When four patients died suddenly from cardiac events in 1992, Drs Josep and Pedro Brugada saw something on the ECGs, that was inexplicable. After identifying four more patients, they published these findings and opened up a new area in medicine on sudden, unexplained cardiac death. Brugada syndrome is a disease that increases the risk of fatal abnormal heart rhythms. After this initial discovery, it would take another six years for their brother, Ramon Brugada, to find a potential genetic cause for this disorder, which affects between 1 and 30 in every 10,000 people.
Brugada Syndrome causes serious, abnormal heart rhythms, such as ventricular fibrillation, where the heart quivers instead of pumps, or polymorphic ventricular tachycardia, fast heart rate caused by improper electrical activity. Both of those conditions put individuals at risk for sudden cardiac death. The signs and symptoms of Brugada are vasovagal syncope, a sudden drop in blood pressure that causes blackouts or an untreated heart rhythm that causes sudden death.
Cells communicate via electrical signals transmitted by substances called electrolytes. This communication network is disrupted, specifically in the cardiac sodium channel. Sodium channels deal with action potentials, meaning that they activate certain intracellular processes. In the heart, they are in charge of the rest, active, and inactive states. Misfiring of or miscommunication between these channels leads to irregular functioning.
The primary cause of less than 40 percent of clinical Brugada cases is 250 genetic mutations happening over 18 genes. This disease is an autosomal dominant mutation that only needs one parent to carry the mutations to give the child a 50-percent chance of inheriting the disorder. Chromosome 3 is the primary gene that's scrutinized, because it produces a protein that helps sodium atoms move through the channel and into the heart muscle cells. Reduced sodium leads to arrhythmia.
While genetics does play a significant role in Brugada, there are other potential causes of this heart rhythm disorder. Having an hard-to-spot structural heart abnormality is one non-genetic cause. Unfortunately, the only time this may be detected is during a life-threatening episode. Another cause is having an imbalance of electrolytes, such as potassium, calcium, or sodium, that assist in electrical signal transmission and heart functionality.
Diagnosis usually happens in two phases. First, doctors orders a 12-lead ECG to record the heart's electrical activity. Since the disorder is a sodium channelopathy, a disease that causes the disturbed function of the sodium ion channels, they may prescribe medication that will draw out the Brugada pattern, so that it's visible on the print-out. Based on those results, they may order lab tests and genetic testing to further confirm the diagnosis. However, if the ECG was inconclusive, an EP test, where catheters are placed inside the heart to get a more in-depth picture of its activity, could be ordered.
Brugada affects men and women but doesn't really manifest until after 40. However, studies show that men are five to eight times more likely to have the disorder, and it's seen more in individuals in Southeast Asia and Japan. While Brugada is rarely diagnosed in younger people and children, research suggests that it can present in two ways. SUNDS, sudden unexpected nocturnal death syndrome, is a condition that causes cardiac arrest in young people of the Southeast Asian population, while they sleep. It may also presents as SIDS, sudden infant death syndrome, in children one year or younger.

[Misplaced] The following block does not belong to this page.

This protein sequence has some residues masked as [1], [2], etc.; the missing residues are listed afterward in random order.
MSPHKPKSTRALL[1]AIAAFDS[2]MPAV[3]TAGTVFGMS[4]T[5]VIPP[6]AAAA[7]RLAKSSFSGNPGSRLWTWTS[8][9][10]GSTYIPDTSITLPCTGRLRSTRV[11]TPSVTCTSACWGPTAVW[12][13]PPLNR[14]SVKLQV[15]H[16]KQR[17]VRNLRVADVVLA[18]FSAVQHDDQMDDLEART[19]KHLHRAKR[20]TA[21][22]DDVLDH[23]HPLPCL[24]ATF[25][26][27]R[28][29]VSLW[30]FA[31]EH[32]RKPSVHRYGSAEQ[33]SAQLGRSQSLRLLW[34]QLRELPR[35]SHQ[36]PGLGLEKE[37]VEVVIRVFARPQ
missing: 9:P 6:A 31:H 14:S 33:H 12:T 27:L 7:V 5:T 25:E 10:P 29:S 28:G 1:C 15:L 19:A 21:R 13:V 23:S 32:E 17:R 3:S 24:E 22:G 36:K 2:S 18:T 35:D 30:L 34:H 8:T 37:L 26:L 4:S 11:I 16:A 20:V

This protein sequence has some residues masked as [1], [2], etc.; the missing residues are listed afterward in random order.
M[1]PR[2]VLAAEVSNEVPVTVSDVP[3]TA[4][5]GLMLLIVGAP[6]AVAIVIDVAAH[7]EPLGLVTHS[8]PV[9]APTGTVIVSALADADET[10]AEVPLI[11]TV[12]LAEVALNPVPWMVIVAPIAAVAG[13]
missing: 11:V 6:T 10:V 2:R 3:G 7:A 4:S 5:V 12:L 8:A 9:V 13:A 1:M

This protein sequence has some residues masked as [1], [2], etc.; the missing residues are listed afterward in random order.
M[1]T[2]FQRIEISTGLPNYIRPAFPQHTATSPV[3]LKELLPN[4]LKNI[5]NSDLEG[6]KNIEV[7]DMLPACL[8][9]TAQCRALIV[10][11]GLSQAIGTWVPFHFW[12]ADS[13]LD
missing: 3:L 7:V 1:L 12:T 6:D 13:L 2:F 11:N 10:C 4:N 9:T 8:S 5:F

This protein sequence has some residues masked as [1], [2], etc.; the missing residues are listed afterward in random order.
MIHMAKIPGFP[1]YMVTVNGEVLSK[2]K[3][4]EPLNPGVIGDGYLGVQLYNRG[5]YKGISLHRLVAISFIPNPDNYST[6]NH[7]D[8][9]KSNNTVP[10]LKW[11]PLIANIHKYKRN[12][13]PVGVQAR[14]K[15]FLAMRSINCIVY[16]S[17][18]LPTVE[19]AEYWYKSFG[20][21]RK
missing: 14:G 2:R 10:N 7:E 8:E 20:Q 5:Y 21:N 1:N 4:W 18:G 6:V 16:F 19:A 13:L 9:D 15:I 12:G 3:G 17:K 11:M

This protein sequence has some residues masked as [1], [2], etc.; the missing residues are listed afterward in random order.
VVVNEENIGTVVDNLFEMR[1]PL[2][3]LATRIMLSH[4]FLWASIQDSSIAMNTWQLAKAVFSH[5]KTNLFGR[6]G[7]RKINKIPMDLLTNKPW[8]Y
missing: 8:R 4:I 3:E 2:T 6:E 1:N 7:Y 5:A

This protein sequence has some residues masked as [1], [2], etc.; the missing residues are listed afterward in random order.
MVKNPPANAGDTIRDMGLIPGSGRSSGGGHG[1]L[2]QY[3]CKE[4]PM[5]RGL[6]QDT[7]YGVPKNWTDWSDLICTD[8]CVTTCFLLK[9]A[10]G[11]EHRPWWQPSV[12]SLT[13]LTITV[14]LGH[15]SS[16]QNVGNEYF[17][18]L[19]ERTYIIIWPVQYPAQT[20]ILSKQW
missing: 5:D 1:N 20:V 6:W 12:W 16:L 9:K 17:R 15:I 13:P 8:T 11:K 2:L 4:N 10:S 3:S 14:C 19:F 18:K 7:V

According to research, there are certain types of drugs that can induce the disorder. Tricyclic antidepressants that are taken over the prescribed levels can trigger antiarrhythmic action. Certain anesthetics taken at high doses may reveal Brugada, but when it comes to antihistamines, the study showed that Brugada was induced with first-generation antihistamines that typically cause sedation. Finally, researchers state that cocaine has strong sodium channel blocking effects, which can provoke a fatal cardiac event.
Diagnosing Brugada is already challenging. Studies show that only every third ECG showed a Brugada pattern and every third was considered normal. But in situations of fever, those who may have undiagnosed Brugada are more likely to exhibit symptoms. One reason is during sickness, the sodium channel that's already dysfunctional, will be further exacerbated and is more likely to show up on the graph. Secondly, having a fever can precipitate arrhythmias. This form of the condition is still being studied, so scientists aren't sure how rare or common it is.
There is no cure for Brugada Syndrome; there's only management for those who know that they have it. While this type of arrhythmia doesn't usually show up during physical activity, doctors recommend avoiding strenuous exercise. Avoiding excessive alcohol consumption is another recommendation along with not taking certain medications, especially when dealing with fevers. There are some prescribed antiarrhythmic medications that are effective in handling electrical storms that pop up in the heart.
An implantable cardiac defibrillator, ICD, is a low-risk, effective procedure that monitors the heart's rhythm and gives it an electrical shock, so that it falls back into a normal rhythm. It can also act as a pacemaker should the heart get too slow, which can happen to those with Brugada. As effective as these devices are, they can be costly and unavailable in certain countries. That's why they are only recommended for those with a high risk of sudden cardiac death.
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